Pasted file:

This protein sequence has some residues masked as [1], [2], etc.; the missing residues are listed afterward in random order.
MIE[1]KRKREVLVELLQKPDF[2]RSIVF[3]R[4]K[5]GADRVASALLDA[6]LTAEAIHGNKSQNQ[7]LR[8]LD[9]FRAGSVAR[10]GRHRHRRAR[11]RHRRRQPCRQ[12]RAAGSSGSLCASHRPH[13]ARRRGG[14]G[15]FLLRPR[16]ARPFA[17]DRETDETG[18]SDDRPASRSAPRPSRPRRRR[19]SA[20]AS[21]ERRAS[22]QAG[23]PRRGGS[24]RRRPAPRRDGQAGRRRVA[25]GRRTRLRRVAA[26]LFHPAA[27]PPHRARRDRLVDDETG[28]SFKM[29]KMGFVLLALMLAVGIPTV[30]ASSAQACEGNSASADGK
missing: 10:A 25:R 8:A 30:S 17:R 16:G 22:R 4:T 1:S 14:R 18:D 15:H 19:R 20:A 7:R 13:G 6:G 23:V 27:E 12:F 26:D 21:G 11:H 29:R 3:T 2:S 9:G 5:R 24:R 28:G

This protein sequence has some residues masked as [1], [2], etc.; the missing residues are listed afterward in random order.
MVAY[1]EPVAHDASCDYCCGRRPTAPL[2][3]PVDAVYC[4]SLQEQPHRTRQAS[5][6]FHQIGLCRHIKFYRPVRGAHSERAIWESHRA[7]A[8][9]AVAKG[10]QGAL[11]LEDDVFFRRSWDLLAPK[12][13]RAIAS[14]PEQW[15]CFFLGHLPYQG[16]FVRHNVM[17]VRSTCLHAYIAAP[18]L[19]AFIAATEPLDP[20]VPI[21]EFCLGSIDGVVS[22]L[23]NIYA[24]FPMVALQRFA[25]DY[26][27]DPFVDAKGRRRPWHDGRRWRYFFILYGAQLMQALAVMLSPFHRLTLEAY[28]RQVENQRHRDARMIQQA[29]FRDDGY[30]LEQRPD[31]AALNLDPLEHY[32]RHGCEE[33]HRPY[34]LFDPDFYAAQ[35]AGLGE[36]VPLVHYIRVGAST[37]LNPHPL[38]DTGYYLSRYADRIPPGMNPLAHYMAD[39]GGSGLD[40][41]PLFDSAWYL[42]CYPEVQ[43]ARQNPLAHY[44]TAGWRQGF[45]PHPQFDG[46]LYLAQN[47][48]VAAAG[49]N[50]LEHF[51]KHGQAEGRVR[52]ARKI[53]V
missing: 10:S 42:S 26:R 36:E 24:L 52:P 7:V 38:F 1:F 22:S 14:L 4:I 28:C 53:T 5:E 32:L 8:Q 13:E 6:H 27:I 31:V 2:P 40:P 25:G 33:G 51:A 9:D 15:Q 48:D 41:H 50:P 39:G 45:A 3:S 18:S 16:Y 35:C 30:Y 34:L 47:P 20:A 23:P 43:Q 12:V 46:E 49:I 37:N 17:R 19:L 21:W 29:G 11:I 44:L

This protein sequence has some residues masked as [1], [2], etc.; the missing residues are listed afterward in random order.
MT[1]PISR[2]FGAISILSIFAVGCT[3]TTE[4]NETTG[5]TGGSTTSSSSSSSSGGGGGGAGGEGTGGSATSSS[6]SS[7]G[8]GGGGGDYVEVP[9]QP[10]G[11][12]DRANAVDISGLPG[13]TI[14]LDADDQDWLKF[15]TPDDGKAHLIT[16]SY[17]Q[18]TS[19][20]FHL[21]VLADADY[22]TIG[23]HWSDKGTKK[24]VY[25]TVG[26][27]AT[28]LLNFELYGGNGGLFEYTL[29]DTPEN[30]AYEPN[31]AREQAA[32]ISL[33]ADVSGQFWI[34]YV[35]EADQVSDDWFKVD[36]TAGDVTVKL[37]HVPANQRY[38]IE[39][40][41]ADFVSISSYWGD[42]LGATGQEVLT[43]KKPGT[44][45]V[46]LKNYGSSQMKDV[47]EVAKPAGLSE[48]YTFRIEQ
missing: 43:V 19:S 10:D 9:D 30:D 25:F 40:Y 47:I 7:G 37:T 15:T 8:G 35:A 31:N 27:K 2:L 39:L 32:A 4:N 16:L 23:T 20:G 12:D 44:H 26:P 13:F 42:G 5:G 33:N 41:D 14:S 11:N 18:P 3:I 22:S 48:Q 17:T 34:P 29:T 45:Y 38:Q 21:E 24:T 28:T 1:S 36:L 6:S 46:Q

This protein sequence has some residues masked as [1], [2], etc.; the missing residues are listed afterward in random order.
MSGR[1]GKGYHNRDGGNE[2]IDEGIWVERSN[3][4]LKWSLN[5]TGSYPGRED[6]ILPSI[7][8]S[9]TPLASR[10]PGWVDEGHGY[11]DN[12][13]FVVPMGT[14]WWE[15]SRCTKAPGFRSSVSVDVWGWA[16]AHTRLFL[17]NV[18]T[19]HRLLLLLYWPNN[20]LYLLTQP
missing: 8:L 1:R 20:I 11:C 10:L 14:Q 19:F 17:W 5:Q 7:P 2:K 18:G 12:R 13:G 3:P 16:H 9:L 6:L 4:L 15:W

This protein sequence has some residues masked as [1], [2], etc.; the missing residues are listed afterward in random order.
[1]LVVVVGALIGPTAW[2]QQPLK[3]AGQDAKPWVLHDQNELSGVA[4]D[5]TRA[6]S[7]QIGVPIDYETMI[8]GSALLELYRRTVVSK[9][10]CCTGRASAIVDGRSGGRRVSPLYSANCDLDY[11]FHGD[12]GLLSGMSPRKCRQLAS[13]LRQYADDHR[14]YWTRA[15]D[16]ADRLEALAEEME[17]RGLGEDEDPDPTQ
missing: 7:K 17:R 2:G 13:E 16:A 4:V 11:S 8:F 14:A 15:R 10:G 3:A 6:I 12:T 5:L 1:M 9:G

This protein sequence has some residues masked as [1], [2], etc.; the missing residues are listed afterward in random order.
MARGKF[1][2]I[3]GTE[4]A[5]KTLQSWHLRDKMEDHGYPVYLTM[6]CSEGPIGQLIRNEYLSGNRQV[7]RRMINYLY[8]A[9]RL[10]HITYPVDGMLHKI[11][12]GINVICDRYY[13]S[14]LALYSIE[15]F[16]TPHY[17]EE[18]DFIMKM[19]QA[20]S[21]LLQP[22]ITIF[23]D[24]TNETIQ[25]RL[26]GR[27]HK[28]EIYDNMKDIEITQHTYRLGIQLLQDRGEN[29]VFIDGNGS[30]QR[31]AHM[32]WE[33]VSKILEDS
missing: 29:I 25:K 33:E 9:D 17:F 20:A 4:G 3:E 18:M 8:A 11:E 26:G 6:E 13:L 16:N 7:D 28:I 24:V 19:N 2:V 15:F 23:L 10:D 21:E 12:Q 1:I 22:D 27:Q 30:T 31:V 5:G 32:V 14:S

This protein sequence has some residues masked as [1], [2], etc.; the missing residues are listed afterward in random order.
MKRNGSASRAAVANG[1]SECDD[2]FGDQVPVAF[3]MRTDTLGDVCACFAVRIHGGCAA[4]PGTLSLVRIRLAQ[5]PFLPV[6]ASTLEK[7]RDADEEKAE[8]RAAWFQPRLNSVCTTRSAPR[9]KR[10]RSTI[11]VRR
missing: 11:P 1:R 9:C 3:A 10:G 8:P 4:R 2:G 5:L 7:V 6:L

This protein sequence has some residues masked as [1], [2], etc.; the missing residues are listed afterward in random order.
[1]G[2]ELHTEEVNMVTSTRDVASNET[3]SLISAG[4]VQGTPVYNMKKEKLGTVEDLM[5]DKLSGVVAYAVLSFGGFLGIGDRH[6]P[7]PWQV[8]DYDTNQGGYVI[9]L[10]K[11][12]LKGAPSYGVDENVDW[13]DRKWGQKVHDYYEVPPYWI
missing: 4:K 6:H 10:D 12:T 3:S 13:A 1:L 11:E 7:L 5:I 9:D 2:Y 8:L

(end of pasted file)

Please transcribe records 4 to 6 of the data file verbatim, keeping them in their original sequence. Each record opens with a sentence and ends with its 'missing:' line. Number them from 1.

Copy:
This protein sequence has some residues masked as [1], [2], etc.; the missing residues are listed afterward in random order.
MSGR[1]GKGYHNRDGGNE[2]IDEGIWVERSN[3][4]LKWSLN[5]TGSYPGRED[6]ILPSI[7][8]S[9]TPLASR[10]PGWVDEGHGY[11]DN[12][13]FVVPMGT[14]WWE[15]SRCTKAPGFRSSVSVDVWGWA[16]AHTRLFL[17]NV[18]T[19]HRLLLLLYWPNN[20]LYLLTQP
missing: 8:L 1:R 20:I 11:C 10:L 14:Q 19:F 17:W 5:Q 7:P 2:K 18:G 12:R 13:G 3:P 16:H 9:L 6:L 4:L 15:W

This protein sequence has some residues masked as [1], [2], etc.; the missing residues are listed afterward in random order.
[1]LVVVVGALIGPTAW[2]QQPLK[3]AGQDAKPWVLHDQNELSGVA[4]D[5]TRA[6]S[7]QIGVPIDYETMI[8]GSALLELYRRTVVSK[9][10]CCTGRASAIVDGRSGGRRVSPLYSANCDLDY[11]FHGD[12]GLLSGMSPRKCRQLAS[13]LRQYADDHR[14]YWTRA[15]D[16]ADRLEALAEEME[17]RGLGEDEDPDPTQ
missing: 7:K 17:R 2:G 13:E 16:A 4:V 11:S 8:F 14:A 15:R 10:G 3:A 6:I 12:T 5:L 1:M 9:G

This protein sequence has some residues masked as [1], [2], etc.; the missing residues are listed afterward in random order.
MARGKF[1][2]I[3]GTE[4]A[5]KTLQSWHLRDKMEDHGYPVYLTM[6]CSEGPIGQLIRNEYLSGNRQV[7]RRMINYLY[8]A[9]RL[10]HITYPVDGMLHKI[11][12]GINVICDRYY[13]S[14]LALYSIE[15]F[16]TPHY[17]EE[18]DFIMKM[19]QA[20]S[21]LLQP[22]ITIF[23]D[24]TNETIQ[25]RL[26]GR[27]HK[28]EIYDNMKDIEITQHTYRLGIQLLQDRGEN[29]VFIDGNGS[30]QR[31]AHM[32]WE[33]VSKILEDS
missing: 29:I 25:K 33:E 9:D 17:F 20:A 4:G 3:E 18:M 8:A 11:E 26:G 6:E 13:L 16:N 7:D 28:I 24:V 19:N 2:V 15:F 23:L 10:D 21:E 12:Q 1:I 22:D 27:Q 30:T 31:V 5:G 32:V 14:S